According to WHO, 95% of the patients who suffer from visceral leishmaniasis, if do not receive timely treatment, succumb to death. Also, there are two more types of leishmaniasis found in humans called mucosal leishmaniasis and cutaneous leishmaniasis, they cause infection in the mucous membrane and skin sores respectively. However, both of these infections are not considered fatal.
5. Filarial worm
The filarial worm (also known as Wuchereria bancrofti) enters the human body through the bite of an infected mosquito. This thread-like worm then attacks the human lymphatic system, eventually causing excessive swelling of legs, external reproductive organs, arms, and breasts, this condition is called elephantiasis or filariasis. In many cases, the infected person becomes permanently disabled because the body is either partially or completely deformed due to abnormal distribution of lymphatic fluid in the affected regions.
According to the Centres for Disease Control and Prevention (CDC), until now, more than 120 million lives have been affected due to filariasis in different parts of Asia, Africa, and South America. About 40 million people have become permanently disabled due to this infection, and In some backward areas of the world, many such individuals are relegated from society. They are facing discrimination, and are forced to live alone.
4. Plasmodium parasite (malaria)
Ex UNICEF Chief of Health, Stefen S. Peterson famously claimed that every two minutes, a child loses their life to malaria. A press release from UNICEF also reveals that nearly half of the world’s population is at risk of malarial infection, meanwhile, the disease is already killing hundreds of thousands of children every year. A study claims that more than 150 million people have died of malaria in the last 150 years, and the disease accounts for nearly two to five percent of all human deaths.
Malaria is caused by four different species of plasmodium, out of which Plasmodium falciparum causes the most lethal type of malaria. There are three ways by which the Plasmodium parasite can enter your body:
From the bite of a female anopheles mosquito.
If a person receives blood from a malaria-infected donor.
During pregnancy, Plasmodium parasites from an infected mother can infect the child.
Despite being so threatening, malaria is a curable disease and patients can be treated by the use of antibiotics and antiparasitic drugs. However, if you live or travel to a place, which is inhabited by mosquitos, the easiest and most effective way to prevent malaria infection is to use an insecticide-treated bed net.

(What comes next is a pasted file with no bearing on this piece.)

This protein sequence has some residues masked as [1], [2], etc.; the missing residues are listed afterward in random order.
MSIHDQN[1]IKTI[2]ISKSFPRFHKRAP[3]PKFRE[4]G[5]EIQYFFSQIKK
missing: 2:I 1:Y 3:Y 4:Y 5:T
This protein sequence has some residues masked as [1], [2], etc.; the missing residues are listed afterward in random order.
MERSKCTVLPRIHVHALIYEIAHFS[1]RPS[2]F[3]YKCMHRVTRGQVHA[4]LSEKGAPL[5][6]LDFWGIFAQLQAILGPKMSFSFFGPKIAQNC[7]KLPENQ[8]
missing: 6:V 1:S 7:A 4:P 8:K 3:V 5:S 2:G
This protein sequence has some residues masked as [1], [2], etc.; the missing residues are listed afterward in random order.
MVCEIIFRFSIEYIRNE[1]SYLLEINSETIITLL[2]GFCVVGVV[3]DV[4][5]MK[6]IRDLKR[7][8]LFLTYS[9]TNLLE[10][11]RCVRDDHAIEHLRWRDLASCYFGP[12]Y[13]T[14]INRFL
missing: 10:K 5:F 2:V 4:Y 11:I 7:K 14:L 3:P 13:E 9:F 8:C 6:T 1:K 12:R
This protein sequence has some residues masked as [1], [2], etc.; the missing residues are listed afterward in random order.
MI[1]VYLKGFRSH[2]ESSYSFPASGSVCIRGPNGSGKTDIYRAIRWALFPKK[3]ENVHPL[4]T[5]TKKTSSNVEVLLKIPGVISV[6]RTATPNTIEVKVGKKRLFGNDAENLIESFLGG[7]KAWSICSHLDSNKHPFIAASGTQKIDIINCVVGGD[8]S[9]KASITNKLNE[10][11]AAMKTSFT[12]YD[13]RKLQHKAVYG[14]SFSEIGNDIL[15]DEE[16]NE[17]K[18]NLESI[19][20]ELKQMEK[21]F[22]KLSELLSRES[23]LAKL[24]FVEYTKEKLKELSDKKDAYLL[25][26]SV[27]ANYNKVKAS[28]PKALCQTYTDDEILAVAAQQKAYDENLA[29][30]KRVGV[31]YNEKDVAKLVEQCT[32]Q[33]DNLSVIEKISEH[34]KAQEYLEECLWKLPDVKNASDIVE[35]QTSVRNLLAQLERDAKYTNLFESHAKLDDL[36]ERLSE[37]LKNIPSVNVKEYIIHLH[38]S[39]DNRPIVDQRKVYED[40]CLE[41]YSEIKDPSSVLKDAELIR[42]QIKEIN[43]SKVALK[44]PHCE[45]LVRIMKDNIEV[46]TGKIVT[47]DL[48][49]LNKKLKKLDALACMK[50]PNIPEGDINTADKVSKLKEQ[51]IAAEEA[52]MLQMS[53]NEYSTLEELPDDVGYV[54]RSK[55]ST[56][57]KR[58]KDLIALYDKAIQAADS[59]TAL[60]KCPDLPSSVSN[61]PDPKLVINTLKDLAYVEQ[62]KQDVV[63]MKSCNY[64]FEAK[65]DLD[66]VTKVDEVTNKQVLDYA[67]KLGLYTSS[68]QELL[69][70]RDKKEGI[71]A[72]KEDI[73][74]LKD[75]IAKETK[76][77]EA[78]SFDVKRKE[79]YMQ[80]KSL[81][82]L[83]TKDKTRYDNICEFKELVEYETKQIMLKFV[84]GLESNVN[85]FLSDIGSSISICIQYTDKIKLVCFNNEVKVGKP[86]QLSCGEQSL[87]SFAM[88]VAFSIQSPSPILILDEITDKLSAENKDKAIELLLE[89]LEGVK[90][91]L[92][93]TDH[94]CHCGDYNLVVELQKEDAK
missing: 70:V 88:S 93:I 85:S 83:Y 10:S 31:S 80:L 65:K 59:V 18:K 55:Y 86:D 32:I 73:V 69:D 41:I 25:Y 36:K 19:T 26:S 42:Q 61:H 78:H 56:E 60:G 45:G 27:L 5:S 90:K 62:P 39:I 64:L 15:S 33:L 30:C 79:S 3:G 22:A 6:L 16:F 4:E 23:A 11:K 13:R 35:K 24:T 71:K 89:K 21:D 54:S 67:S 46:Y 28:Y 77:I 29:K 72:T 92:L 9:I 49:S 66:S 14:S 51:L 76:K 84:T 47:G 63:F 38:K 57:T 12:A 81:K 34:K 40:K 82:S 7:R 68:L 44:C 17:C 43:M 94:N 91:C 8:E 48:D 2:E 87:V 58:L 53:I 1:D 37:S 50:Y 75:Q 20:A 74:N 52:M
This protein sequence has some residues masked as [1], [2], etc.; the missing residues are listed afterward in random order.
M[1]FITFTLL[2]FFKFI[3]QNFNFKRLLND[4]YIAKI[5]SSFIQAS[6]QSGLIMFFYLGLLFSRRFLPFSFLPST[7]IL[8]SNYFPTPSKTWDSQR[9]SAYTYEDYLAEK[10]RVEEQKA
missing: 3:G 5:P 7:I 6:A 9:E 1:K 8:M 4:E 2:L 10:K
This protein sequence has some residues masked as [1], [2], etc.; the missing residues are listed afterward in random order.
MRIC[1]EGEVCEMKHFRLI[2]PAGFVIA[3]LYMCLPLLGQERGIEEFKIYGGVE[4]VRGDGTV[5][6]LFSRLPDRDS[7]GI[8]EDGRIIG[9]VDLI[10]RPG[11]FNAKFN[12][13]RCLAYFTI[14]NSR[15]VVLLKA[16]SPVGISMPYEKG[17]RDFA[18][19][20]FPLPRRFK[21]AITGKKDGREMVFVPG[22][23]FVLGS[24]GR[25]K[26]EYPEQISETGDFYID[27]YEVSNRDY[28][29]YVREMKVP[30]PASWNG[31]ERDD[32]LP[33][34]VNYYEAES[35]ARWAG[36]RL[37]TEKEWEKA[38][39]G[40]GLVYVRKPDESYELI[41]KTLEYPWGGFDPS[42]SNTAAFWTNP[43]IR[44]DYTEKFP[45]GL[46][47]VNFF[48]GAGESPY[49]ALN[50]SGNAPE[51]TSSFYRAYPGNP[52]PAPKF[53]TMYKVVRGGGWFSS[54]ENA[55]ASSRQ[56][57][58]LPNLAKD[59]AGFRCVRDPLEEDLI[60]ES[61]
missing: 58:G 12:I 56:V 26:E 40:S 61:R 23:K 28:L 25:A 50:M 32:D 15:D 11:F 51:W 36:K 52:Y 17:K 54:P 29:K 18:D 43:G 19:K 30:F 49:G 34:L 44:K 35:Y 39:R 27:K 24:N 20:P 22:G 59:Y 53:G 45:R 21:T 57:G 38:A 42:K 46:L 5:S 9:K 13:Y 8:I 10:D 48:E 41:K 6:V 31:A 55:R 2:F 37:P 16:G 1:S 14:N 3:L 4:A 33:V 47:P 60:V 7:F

This amoebic parasite causes granulomatous amoebic encephalitis (GAE), a disease that leads to swelling in the brain. About 95% of the patients who suffer from GAE are killed by the amoeba. However, not every Acanthamoeba infected person suffers from GAE, and some patients may never show any symptoms.
The parasite can be found in soil, chlorinated swimming pools, tap water, on the surface of your contact lenses, bottled water, and air-conditioning units, and it may enter the human body through the eyes, ulcers, wounds, and nasal cavities.
When Acanthamoeba infects the eye, the condition is called keratitis. The infected person faces severe eye pain, blurry vision, redness in the eyes, corneal ulcers, and various other eye-related problems. In such a case, early diagnosis is extremely important because if left untreated, the patient may become permanently blind due to the infection.
2. Toxoplasma gondii
Pregnant women are advised by doctors to stay away from cats because these furry animals are often found to be the carriers of Toxoplasma gondii, a parasite found in cat feces, cat litter boxes, and sometimes also in uncooked meat. While adults may show no symptoms even after Toxoplasma infection due to normal immune response, Toxoplasma gondii is considered life-threatening for human embryos and infants.
The parasite causes congenital toxoplasmosis in the fetus due to which an infant may be born with epilepsy, mental disorders, blindness, etc. In serious cases, it can also lead to miscarriage. Every year, on average, 190,000 children are born with congenital toxoplasmosis, and hundreds of them lose their lives due to the infection.
1. Brain-eating amoeba
The infection from Naegleria fowleri (the brain-eating amoeba) is both deadly and rare. In the period between 1962 to 2019, only 148 individuals were reported to be infected with this parasite in the US, but of them, only four patients were able to survive the attack. The larvae of Naegleria fowleri are found in soil and warm water bodies such as lakes, swimming pools, and hot springs.
The parasite enters humans through the nasal cavity, reaches the brain, and starts damaging brain tissues causing a fatal disease called Primary Amebic Meningoencephalitis (PAM). As a result of this, within five to seven days the infected person dies. Researchers believe that the infection generally occurs in humans due to swimming in infected pool water, therefore it is recommended to use nose plugs or clips while you swim.
These are just a few of the world’s most dangerous parasites — the ones that we’ve come across, at least. There are plenty more dreadful ones out there, just waiting to get us. The world can be a dangerous place, be careful.